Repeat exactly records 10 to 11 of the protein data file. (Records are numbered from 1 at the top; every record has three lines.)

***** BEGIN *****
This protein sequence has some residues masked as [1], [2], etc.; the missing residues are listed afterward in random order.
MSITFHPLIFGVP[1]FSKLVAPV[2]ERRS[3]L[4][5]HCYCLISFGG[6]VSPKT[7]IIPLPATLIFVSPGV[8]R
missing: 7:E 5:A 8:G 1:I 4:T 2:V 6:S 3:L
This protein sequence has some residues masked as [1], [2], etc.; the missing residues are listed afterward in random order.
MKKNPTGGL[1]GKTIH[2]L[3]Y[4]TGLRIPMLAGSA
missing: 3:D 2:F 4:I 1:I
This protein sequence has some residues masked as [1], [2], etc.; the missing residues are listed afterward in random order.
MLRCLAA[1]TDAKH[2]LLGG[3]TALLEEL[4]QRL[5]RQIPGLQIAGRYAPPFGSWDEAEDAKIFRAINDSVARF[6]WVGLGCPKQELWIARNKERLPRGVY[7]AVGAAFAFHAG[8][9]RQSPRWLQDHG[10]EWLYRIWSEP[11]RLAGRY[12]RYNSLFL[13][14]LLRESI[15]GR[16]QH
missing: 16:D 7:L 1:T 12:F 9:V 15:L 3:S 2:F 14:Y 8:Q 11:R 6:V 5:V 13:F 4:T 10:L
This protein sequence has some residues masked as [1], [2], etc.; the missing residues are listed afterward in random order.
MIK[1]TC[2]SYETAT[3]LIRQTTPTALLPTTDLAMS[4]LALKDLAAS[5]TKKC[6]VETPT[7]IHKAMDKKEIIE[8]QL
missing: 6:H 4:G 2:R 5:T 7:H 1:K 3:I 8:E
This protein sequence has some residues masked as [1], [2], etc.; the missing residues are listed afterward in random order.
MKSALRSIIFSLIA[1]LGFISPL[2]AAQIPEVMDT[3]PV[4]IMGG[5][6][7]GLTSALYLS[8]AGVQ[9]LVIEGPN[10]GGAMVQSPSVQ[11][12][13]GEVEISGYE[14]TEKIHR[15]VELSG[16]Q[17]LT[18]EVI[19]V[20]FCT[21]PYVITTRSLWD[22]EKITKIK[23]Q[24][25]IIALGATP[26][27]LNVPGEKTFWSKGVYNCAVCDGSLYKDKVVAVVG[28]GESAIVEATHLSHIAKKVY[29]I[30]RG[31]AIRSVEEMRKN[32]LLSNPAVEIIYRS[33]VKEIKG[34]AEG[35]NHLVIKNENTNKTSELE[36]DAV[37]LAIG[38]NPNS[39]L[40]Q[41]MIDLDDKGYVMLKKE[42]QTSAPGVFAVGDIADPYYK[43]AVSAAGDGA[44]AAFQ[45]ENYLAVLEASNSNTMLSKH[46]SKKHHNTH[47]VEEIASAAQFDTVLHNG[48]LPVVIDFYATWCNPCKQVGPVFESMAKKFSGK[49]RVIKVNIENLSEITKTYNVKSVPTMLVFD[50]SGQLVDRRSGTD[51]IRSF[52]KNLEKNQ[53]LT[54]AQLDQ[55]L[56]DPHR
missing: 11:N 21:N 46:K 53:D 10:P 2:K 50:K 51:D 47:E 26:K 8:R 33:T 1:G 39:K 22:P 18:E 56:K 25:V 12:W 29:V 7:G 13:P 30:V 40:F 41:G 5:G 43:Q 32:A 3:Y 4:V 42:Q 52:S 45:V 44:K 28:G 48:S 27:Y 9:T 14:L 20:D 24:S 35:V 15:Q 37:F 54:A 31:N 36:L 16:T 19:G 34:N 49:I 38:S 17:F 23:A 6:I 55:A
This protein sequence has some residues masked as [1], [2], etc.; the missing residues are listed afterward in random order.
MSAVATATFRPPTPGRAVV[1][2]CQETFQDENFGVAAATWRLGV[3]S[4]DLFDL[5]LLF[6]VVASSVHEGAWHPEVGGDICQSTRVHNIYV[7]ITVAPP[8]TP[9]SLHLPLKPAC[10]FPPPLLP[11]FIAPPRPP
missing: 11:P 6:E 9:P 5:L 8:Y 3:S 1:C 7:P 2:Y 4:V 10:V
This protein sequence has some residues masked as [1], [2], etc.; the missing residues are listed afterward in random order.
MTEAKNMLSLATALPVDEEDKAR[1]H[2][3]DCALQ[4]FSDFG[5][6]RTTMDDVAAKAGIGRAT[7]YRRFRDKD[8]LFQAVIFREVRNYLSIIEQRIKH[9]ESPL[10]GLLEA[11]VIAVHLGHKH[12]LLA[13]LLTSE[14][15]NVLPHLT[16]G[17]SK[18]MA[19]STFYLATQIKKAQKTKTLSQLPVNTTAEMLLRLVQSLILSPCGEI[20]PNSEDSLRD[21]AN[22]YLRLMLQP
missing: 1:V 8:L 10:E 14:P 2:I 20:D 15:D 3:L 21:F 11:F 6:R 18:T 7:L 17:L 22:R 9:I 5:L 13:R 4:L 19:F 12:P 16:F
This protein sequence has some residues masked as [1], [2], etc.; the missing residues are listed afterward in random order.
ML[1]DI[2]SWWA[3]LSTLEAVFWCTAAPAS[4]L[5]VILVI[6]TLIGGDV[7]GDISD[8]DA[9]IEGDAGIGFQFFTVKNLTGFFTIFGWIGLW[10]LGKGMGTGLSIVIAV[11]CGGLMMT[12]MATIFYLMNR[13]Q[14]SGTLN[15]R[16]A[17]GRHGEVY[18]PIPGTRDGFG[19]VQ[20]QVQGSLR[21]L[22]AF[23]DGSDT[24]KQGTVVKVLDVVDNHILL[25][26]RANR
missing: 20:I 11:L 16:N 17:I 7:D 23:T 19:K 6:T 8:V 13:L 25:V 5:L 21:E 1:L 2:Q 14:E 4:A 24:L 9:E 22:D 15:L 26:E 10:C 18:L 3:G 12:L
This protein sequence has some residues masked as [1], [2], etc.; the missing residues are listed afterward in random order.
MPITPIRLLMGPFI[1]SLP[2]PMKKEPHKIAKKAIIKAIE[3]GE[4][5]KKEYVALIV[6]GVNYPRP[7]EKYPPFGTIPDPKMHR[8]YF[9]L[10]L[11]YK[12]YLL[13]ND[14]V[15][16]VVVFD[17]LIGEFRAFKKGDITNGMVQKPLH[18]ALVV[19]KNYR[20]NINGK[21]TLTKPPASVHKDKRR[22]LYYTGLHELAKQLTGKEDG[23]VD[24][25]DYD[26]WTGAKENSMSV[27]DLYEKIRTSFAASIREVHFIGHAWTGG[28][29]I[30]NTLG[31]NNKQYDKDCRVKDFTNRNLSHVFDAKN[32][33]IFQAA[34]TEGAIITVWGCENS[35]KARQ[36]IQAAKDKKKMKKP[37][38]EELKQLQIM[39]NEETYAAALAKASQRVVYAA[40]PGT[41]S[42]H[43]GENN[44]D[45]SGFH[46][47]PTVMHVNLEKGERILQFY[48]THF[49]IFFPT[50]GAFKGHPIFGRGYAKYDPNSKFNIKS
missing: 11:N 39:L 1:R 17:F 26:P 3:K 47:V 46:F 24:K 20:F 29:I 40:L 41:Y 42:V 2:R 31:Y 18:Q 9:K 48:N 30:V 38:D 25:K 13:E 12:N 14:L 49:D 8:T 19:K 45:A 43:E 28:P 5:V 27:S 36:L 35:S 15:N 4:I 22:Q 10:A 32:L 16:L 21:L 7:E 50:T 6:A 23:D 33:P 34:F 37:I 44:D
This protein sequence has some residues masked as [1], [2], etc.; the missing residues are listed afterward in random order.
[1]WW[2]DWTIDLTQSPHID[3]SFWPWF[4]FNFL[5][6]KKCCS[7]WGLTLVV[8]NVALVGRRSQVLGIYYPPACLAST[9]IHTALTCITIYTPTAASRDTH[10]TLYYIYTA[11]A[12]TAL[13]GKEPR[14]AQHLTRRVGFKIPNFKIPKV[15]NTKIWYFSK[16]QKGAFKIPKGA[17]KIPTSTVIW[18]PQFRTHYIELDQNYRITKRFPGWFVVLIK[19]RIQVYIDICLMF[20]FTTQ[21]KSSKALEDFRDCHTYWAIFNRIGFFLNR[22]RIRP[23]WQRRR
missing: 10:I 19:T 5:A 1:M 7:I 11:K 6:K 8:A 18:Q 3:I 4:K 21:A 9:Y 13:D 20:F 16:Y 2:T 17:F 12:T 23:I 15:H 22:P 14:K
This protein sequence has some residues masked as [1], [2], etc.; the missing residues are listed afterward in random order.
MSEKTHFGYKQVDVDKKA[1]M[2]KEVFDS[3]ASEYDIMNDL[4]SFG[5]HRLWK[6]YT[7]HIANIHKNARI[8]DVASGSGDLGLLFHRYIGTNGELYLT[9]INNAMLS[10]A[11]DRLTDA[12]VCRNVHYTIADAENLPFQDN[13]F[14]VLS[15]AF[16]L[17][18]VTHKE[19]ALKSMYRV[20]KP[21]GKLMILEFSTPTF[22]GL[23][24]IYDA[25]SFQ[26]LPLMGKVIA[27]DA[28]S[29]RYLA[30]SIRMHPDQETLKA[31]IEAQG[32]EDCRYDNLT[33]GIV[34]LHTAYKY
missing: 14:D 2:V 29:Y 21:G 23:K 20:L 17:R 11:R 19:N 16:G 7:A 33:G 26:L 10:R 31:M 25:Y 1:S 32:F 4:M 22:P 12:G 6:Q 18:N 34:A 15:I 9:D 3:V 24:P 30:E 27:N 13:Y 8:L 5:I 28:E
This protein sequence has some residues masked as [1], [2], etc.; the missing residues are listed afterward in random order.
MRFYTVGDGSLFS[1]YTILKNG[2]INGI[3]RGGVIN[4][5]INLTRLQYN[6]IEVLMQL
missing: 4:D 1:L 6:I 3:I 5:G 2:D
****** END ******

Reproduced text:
This protein sequence has some residues masked as [1], [2], etc.; the missing residues are listed afterward in random order.
[1]WW[2]DWTIDLTQSPHID[3]SFWPWF[4]FNFL[5][6]KKCCS[7]WGLTLVV[8]NVALVGRRSQVLGIYYPPACLAST[9]IHTALTCITIYTPTAASRDTH[10]TLYYIYTA[11]A[12]TAL[13]GKEPR[14]AQHLTRRVGFKIPNFKIPKV[15]NTKIWYFSK[16]QKGAFKIPKGA[17]KIPTSTVIW[18]PQFRTHYIELDQNYRITKRFPGWFVVLIK[19]RIQVYIDICLMF[20]FTTQ[21]KSSKALEDFRDCHTYWAIFNRIGFFLNR[22]RIRP[23]WQRRR
missing: 10:I 19:T 5:A 1:M 7:I 11:K 6:K 8:A 18:Q 3:I 4:K 21:A 9:Y 13:D 20:F 16:Y 2:T 17:F 12:T 23:I 15:H 22:P 14:K
This protein sequence has some residues masked as [1], [2], etc.; the missing residues are listed afterward in random order.
MSEKTHFGYKQVDVDKKA[1]M[2]KEVFDS[3]ASEYDIMNDL[4]SFG[5]HRLWK[6]YT[7]HIANIHKNARI[8]DVASGSGDLGLLFHRYIGTNGELYLT[9]INNAMLS[10]A[11]DRLTDA[12]VCRNVHYTIADAENLPFQDN[13]F[14]VLS[15]AF[16]L[17][18]VTHKE[19]ALKSMYRV[20]KP[21]GKLMILEFSTPTF[22]GL[23][24]IYDA[25]SFQ[26]LPLMGKVIA[27]DA[28]S[29]RYLA[30]SIRMHPDQETLKA[31]IEAQG[32]EDCRYDNLT[33]GIV[34]LHTAYKY
missing: 14:D 2:V 29:Y 21:G 23:K 20:L 17:R 11:R 19:N 16:G 7:A 33:G 26:L 10:R 31:M 25:Y 1:S 32:F 4:M 22:P 12:G 6:Q 18:N 34:A 15:I 9:D 3:V 24:P 30:E 27:N 13:Y 8:L 5:I 28:E